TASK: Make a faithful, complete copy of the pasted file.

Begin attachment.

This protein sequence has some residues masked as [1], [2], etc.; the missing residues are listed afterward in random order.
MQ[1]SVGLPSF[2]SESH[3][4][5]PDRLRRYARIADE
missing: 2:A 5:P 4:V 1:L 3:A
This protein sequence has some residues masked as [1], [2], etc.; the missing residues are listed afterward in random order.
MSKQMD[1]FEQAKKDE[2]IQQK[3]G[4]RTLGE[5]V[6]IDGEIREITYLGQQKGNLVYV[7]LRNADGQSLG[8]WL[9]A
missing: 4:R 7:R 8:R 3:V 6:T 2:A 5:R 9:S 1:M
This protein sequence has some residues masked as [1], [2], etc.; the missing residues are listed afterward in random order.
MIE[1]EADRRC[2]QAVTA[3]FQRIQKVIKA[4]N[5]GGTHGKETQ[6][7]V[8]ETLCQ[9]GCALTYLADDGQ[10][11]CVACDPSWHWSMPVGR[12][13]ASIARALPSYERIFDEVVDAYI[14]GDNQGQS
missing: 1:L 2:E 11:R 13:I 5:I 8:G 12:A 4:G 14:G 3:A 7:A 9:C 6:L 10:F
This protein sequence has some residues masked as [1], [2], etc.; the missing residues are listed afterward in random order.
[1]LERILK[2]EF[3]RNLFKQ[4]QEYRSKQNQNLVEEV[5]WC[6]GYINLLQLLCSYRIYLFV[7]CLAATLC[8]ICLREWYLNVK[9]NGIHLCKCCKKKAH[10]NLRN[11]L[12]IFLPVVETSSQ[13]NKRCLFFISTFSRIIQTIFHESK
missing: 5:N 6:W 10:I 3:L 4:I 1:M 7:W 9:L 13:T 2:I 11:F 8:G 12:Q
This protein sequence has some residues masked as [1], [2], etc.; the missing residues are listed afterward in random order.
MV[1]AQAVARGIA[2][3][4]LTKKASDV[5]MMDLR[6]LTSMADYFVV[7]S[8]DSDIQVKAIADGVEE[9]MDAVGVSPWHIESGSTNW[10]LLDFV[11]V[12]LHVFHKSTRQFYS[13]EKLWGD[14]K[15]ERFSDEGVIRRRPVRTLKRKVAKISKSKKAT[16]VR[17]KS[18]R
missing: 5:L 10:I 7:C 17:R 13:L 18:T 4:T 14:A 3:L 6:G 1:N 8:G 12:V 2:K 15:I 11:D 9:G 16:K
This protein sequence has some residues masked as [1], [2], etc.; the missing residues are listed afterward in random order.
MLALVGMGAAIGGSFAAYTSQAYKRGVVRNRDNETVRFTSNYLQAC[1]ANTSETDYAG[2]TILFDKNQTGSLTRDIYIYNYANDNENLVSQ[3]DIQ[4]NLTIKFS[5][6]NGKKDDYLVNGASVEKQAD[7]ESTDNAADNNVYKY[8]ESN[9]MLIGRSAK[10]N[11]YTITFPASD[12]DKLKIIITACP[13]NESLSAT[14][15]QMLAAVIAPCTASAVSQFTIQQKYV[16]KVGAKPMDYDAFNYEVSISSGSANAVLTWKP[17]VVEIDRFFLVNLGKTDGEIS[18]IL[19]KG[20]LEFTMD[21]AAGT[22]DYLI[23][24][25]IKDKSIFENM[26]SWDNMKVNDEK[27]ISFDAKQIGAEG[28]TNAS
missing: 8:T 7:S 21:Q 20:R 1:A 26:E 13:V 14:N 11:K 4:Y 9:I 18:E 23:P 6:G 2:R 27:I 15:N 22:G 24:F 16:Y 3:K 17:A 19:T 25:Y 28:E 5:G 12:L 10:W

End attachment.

This protein sequence has some residues masked as [1], [2], etc.; the missing residues are listed afterward in random order.
MQ[1]SVGLPSF[2]SESH[3][4][5]PDRLRRYARIADE
missing: 2:A 5:P 4:V 1:L 3:A
This protein sequence has some residues masked as [1], [2], etc.; the missing residues are listed afterward in random order.
MSKQMD[1]FEQAKKDE[2]IQQK[3]G[4]RTLGE[5]V[6]IDGEIREITYLGQQKGNLVYV[7]LRNADGQSLG[8]WL[9]A
missing: 4:R 7:R 8:R 3:V 6:T 2:A 5:R 9:S 1:M
This protein sequence has some residues masked as [1], [2], etc.; the missing residues are listed afterward in random order.
MIE[1]EADRRC[2]QAVTA[3]FQRIQKVIKA[4]N[5]GGTHGKETQ[6][7]V[8]ETLCQ[9]GCALTYLADDGQ[10][11]CVACDPSWHWSMPVGR[12][13]ASIARALPSYERIFDEVVDAYI[14]GDNQGQS
missing: 1:L 2:E 11:R 13:I 5:I 8:G 12:A 4:G 14:G 3:A 7:A 9:C 6:L 10:F
This protein sequence has some residues masked as [1], [2], etc.; the missing residues are listed afterward in random order.
[1]LERILK[2]EF[3]RNLFKQ[4]QEYRSKQNQNLVEEV[5]WC[6]GYINLLQLLCSYRIYLFV[7]CLAATLC[8]ICLREWYLNVK[9]NGIHLCKCCKKKAH[10]NLRN[11]L[12]IFLPVVETSSQ[13]NKRCLFFISTFSRIIQTIFHESK
missing: 5:N 6:W 10:I 3:L 4:I 1:M 7:W 9:L 13:T 2:I 11:F 8:G 12:Q
This protein sequence has some residues masked as [1], [2], etc.; the missing residues are listed afterward in random order.
MV[1]AQAVARGIA[2][3][4]LTKKASDV[5]MMDLR[6]LTSMADYFVV[7]S[8]DSDIQVKAIADGVEE[9]MDAVGVSPWHIESGSTNW[10]LLDFV[11]V[12]LHVFHKSTRQFYS[13]EKLWGD[14]K[15]ERFSDEGVIRRRPVRTLKRKVAKISKSKKAT[16]VR[17]KS[18]R
missing: 5:L 10:I 7:C 17:R 13:L 18:T 4:T 14:A 3:L 6:G 1:N 8:G 12:V 2:K 15:I 11:D 9:G 16:K
This protein sequence has some residues masked as [1], [2], etc.; the missing residues are listed afterward in random order.
MLALVGMGAAIGGSFAAYTSQAYKRGVVRNRDNETVRFTSNYLQAC[1]ANTSETDYAG[2]TILFDKNQTGSLTRDIYIYNYANDNENLVSQ[3]DIQ[4]NLTIKFS[5][6]NGKKDDYLVNGASVEKQAD[7]ESTDNAADNNVYKY[8]ESN[9]MLIGRSAK[10]N[11]YTITFPASD[12]DKLKIIITACP[13]NESLSAT[14][15]QMLAAVIAPCTASAVSQFTIQQKYV[16]KVGAKPMDYDAFNYEVSISSGSANAVLTWKP[17]VVEIDRFFLVNLGKTDGEIS[18]IL[19]KG[20]LEFTMD[21]AAGT[22]DYLI[23][24][25]IKDKSIFENM[26]SWDNMKVNDEK[27]ISFDAKQIGAEG[28]TNAS
missing: 8:T 7:S 21:Q 20:R 1:A 26:E 13:V 14:N 11:K 4:Y 9:I 18:E 23:P 6:G 2:R 27:I 15:N 22:G 24:F 16:Y 3:K 17:A 19:T 25:Y 28:E 5:G 12:L 10:W